Sure it was cold, but it was very nice to see run through a beachy, tropical atmosphere. I will admit that the cold made me want to run fast, and I felt like my first mile I was flying…until I look at my watch and saw 8:25 for the first mile. OK then, not nearly the 7-minute mile I envisioned my legs running, but it certainly FELT like I was running faster. I decided to run a conversational pace and just enjoy myself.

IMG_2413                                   Go pink lightning, you’re burning up the quarter mile…

The first 8 or so miles were pretty quiet and low key. Then suddenly I had a runner come up alongside me and start a conversation. While that might bother some runners, I certainly never mind that, especially when I had no intention to PR. When I run races now I NEVER try to set myself up for disappointment, I don’t like to say “I have a X:XX finish time goal”, instead I just say “Hey, I’ll run based on how I feel and go from there, if I do well, awesome, if I don’t, I still earned my finish and that’s all that matters.” So having a running buddy come out of nowhere was pleasant.Here’s the amazing thing. We talked for a bit, swapping stories. He was also a Marathon Maniac and working on his 50 states goal, and at some point we ended up talking about Hatfield McCoy Reunion Marathon from 2014. It dawned on me suddenly that I met this guy before!!! We ran together for maybe 2 miles right before Blackberry Mountain before we lost one another (I was struggling with pain issues and he trucked right up the hill…singing). It was pretty funny! Only because he was telling me about the horrible time he had travelling to HM’s marathon, and I realized I had heard this story before! So, Seth Cramer, from South Florida, it was really great to see you again, and thank you for helping those miles fly by. I hope we meet again soon! I know you have yet to earn PA and DE.

We ran and chatted and laughed for MILES. I’m SURE plenty of runners found us obnoxious and annoying because we were a bit raucous, but we were there to have fun and it wasn’t a death march, so we might as well joke around, have fun, and swap race stories. We ended up running with another guy for quite a few miles, but eventually lost him. We kept a good and consistent pace throughout, and it was awesome to get to run so close to the beach! It was absolutely beautiful with the sun out and just a few clouds. Sure, it was chilly, but with the sun up and my body finally warmed up, it was actually pretty nice for a marathon! Ten miles later though, I realized I needed a portajon stop, and it wasn’t going to be pleasant…I had to stop, there was no way I could keep going. So Seth and I parted ways.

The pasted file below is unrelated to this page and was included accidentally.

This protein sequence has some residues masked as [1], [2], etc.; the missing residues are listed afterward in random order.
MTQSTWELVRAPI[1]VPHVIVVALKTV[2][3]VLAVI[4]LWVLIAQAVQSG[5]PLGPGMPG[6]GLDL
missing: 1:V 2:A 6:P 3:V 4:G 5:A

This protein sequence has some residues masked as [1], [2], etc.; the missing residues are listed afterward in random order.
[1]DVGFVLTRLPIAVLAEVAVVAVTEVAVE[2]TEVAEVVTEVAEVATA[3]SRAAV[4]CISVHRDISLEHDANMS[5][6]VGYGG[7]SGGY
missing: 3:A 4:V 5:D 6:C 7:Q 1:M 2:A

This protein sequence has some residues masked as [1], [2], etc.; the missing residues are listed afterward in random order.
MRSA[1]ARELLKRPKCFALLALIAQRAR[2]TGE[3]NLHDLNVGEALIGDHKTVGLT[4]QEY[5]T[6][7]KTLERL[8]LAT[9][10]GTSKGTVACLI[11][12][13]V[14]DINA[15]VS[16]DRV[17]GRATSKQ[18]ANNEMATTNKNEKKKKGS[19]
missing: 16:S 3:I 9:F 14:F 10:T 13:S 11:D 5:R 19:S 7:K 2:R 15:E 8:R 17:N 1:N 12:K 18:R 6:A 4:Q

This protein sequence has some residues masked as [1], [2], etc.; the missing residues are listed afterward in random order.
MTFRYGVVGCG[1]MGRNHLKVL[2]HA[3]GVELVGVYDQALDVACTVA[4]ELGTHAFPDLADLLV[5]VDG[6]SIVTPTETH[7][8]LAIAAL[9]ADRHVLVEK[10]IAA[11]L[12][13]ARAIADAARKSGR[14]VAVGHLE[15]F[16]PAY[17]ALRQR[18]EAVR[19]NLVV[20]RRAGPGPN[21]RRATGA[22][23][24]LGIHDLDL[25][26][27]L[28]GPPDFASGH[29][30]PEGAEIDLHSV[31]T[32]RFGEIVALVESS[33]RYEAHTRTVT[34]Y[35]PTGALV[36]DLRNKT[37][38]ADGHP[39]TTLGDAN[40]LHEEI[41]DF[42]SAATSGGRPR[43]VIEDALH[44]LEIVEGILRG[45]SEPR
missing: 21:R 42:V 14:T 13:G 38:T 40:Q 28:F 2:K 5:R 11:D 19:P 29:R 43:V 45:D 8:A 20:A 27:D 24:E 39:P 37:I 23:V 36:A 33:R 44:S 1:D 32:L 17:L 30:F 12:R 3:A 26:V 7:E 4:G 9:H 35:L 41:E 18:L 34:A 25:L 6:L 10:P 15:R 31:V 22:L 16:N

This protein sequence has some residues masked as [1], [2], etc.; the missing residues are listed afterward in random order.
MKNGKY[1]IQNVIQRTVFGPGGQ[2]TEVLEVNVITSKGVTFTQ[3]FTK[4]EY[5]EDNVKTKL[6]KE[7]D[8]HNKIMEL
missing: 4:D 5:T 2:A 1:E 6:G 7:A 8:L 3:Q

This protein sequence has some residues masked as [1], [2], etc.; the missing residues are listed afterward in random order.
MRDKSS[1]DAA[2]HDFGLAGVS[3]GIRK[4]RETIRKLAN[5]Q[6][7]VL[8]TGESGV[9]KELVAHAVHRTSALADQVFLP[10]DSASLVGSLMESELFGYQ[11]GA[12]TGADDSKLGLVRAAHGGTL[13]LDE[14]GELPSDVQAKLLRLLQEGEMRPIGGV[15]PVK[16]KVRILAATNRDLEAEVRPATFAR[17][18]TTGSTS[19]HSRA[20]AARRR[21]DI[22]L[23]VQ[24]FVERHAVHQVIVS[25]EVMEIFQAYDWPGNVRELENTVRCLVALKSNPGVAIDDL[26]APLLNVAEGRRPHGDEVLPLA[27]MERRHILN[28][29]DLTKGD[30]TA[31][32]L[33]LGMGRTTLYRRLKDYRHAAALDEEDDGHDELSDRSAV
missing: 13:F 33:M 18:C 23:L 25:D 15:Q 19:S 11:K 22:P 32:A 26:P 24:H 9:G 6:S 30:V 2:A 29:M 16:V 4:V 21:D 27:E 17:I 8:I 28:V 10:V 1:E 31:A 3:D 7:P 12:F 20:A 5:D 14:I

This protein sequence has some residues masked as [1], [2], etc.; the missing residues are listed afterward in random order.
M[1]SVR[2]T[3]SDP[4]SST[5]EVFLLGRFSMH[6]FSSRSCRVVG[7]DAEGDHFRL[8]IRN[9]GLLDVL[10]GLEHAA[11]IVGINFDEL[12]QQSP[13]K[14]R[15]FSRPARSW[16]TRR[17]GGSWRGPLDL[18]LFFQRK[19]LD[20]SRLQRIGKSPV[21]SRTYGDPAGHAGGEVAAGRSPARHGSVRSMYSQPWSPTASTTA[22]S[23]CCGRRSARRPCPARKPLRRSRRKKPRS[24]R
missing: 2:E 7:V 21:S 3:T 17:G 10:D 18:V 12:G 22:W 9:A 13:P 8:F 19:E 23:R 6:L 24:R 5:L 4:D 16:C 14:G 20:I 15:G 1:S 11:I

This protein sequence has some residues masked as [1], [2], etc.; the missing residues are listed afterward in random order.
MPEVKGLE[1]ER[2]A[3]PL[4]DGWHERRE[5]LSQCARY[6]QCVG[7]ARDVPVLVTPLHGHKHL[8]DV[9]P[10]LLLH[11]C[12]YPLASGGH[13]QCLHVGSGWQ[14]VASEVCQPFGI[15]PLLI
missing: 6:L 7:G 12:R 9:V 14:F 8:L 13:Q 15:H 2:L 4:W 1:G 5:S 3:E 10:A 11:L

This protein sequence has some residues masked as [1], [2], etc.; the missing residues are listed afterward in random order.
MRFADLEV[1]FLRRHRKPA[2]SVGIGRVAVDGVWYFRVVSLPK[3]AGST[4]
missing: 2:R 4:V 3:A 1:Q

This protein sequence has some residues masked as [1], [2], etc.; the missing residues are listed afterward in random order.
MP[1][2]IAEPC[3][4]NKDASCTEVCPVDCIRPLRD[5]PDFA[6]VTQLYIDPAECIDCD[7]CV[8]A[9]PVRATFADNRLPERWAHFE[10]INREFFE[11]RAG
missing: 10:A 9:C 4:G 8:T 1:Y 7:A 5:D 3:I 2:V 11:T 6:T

Interestingly enough, we found each other again as I managed to somehow catch up. Guess I was having a pretty good and consistent day with my pace. I was feeling conversational, in a good mood, and never once hit the wall. The only problem I encountered was after the first half, the wind really started kicking in (10-18 mph, so not brutal but enough to slow you down a little) and made it just a little bit tougher. Any time we could detour off the main road was a blessing, to get the wind out of our face.

Water stops

Myrtle Beach’s marathon was very well-stocked with volunteers and more than enough water stops, one every 2 miles from what I could gauge. There was no fuel until Mile 16, so I made sure to carry two Gu gels with me for Mile 6 and 12 (I just stuffed one into the cuff of each arm warmer, easy peasy!). But the volunteers were very helpful and friendly, and I really appreciated them standing out in the cold for us. They had another Gu stop at Mile 22…and I managed to snag one more for the road. I am trying to be better about fueling myself evenly and not waiting until I feel like I’m going to crash, so it was just right. While I adore the salted caramel Gu, I will say that the salted watermelon flavor was a genius idea!